I also recalled a passage from a prayer book (Thomas Merton: A Book of Hours) I’ve been using for several years now. He writes: “God makes us ask ourselves questions most often when He intends to resolve them. He gives us needs that He alone can satisfy and awakens capacities that He means to fulfill. Any perplexity is liable to be a spiritual gestation, leading to a new birth and mystical generation.”

After sitting with these words, and listening for what True Freedom might look like in terms of a response to the solicitation letter, I pulled out my checkbook again. I wrote another check for half the amount of the first, but I enclosed a note saying how much I appreciate the work they are doing, and that I pray for them regularly. Again, I wondered, “What has come over me? Am I losing my mind, or am I staying true to my heart, or is it a combination?” I still don’t know.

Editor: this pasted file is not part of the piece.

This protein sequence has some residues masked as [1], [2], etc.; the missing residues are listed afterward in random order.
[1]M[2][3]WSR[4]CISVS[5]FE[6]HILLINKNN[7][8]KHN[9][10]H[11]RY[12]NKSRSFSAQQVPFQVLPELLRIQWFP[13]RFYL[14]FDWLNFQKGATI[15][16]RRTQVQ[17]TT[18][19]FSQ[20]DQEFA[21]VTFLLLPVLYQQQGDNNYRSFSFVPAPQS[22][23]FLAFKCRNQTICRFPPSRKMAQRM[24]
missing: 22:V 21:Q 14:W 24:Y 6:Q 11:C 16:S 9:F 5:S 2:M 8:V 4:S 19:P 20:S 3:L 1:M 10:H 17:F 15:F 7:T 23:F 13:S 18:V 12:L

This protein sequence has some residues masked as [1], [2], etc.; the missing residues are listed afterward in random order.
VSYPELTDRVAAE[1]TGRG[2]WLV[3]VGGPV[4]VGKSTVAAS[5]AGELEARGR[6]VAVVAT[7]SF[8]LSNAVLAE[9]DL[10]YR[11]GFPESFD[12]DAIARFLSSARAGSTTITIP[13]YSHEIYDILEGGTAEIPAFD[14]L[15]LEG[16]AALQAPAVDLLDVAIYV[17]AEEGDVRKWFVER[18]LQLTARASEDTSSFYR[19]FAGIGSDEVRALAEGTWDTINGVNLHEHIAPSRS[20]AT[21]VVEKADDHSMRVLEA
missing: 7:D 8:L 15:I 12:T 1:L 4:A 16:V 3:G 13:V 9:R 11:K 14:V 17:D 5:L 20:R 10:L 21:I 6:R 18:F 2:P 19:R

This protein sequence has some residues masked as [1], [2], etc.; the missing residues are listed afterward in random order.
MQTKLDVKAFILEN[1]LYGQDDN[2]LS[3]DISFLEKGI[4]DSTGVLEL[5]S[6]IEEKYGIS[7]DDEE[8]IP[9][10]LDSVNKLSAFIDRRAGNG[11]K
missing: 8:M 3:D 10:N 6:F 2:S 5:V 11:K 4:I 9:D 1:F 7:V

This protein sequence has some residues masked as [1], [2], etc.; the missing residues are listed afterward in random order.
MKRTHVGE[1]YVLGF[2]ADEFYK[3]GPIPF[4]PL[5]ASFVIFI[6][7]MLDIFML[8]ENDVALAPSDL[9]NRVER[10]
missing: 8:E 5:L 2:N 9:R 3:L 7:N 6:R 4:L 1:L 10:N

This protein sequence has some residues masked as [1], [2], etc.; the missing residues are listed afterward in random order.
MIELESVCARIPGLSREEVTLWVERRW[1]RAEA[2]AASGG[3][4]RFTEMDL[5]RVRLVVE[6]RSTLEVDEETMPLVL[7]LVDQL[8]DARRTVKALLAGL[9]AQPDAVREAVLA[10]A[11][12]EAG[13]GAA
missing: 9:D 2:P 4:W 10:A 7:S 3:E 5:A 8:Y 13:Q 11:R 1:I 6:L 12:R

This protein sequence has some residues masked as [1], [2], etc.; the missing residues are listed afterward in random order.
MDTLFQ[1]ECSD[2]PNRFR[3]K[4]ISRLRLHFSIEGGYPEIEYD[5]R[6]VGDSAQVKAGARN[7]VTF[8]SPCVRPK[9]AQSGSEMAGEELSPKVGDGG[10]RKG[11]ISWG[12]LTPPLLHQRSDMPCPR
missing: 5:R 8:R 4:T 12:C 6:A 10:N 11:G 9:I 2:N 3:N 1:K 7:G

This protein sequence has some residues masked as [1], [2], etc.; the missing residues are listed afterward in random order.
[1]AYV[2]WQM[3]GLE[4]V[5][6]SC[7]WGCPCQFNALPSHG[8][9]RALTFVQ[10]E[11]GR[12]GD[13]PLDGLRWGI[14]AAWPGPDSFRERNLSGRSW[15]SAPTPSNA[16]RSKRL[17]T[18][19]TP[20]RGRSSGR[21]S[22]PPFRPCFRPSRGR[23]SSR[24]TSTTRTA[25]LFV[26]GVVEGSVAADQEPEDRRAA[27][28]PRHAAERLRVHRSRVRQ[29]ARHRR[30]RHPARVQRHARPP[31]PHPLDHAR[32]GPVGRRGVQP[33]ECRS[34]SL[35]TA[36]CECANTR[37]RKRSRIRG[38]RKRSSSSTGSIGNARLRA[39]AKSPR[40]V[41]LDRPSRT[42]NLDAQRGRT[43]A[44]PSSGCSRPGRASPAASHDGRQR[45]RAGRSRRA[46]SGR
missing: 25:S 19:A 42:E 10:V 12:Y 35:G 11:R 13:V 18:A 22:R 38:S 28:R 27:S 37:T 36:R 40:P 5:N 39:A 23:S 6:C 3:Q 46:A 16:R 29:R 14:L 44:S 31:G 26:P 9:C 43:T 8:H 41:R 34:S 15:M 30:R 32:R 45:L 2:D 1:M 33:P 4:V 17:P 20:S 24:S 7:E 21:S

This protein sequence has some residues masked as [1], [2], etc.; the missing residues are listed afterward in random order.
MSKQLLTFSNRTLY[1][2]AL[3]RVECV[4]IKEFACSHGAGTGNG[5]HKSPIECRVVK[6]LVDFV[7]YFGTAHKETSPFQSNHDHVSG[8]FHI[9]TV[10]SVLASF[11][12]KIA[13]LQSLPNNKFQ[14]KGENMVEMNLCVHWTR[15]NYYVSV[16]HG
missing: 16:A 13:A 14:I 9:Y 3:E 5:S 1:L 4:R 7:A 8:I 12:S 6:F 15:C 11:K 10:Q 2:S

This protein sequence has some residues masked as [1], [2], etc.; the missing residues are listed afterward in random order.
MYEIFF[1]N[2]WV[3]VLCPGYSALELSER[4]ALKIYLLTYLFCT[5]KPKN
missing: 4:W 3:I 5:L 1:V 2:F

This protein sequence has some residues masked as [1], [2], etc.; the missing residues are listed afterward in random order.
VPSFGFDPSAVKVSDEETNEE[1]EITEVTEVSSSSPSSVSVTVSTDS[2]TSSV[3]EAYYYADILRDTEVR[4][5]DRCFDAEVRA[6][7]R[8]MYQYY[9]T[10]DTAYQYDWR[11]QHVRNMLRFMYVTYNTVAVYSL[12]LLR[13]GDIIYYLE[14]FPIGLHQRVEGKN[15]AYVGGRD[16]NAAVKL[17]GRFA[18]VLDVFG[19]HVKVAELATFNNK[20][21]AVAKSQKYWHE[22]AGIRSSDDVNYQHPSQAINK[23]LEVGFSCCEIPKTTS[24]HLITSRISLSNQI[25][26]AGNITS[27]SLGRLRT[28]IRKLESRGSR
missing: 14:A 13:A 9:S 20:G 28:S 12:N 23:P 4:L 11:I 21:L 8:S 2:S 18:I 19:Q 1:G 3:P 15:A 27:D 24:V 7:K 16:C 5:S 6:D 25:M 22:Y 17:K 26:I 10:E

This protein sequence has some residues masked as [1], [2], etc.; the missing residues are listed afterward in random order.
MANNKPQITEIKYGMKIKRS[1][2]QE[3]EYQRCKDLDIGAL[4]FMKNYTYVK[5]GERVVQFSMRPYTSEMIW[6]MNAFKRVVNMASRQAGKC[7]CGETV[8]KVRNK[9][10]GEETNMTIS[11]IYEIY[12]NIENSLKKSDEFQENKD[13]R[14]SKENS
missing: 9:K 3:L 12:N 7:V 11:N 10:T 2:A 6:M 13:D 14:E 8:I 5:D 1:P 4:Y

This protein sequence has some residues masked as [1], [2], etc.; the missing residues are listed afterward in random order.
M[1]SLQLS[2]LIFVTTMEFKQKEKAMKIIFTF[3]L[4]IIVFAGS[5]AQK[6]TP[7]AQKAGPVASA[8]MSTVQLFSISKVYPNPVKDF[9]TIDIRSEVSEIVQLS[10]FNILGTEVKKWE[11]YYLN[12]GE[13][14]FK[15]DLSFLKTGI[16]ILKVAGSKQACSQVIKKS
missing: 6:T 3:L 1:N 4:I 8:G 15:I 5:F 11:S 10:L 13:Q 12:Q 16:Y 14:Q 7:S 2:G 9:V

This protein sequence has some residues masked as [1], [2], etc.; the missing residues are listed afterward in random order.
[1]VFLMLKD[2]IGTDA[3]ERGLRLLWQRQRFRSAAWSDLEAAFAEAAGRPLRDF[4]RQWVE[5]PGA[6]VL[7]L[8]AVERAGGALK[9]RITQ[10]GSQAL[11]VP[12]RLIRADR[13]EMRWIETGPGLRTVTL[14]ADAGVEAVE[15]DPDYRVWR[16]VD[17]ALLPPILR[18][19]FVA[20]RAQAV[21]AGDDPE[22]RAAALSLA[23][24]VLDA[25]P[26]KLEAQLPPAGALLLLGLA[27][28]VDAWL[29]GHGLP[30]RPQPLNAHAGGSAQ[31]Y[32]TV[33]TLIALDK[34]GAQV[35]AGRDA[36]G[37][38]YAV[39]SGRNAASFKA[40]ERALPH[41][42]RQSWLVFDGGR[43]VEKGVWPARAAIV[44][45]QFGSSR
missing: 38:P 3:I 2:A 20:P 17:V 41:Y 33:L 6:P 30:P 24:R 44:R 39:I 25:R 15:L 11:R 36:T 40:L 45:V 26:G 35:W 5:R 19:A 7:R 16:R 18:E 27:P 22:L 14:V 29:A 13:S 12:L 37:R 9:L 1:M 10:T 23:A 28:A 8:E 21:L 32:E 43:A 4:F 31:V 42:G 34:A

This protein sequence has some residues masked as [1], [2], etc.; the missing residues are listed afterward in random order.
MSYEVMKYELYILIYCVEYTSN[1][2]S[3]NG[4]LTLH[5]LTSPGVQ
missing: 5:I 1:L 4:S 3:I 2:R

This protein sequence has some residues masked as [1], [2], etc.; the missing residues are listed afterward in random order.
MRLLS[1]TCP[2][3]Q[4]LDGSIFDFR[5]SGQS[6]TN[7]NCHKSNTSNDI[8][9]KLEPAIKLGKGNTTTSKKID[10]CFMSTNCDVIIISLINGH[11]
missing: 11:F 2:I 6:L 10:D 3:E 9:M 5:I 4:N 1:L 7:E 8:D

But one thing I do know is that I have to keep paying attention here. And with the daily news reminding me that times are going to get tougher financially, I have hope that there is much more going on. I want to be part of it.

Amy is a member of Shalem’s adjunct staff and Shalem’s Development Committee.

January 01, 2007 by Shalem Institute
Notify of

Inline Feedbacks
View all comments


Our mission is to nurture contemplative living and leadership.


In 2025, Shalem will be a dynamic and inclusive community, empowered by the Spirit, where seekers engage in transformation of themselves, their communities, and the world through spiritual growth, deep connection, and courageous action.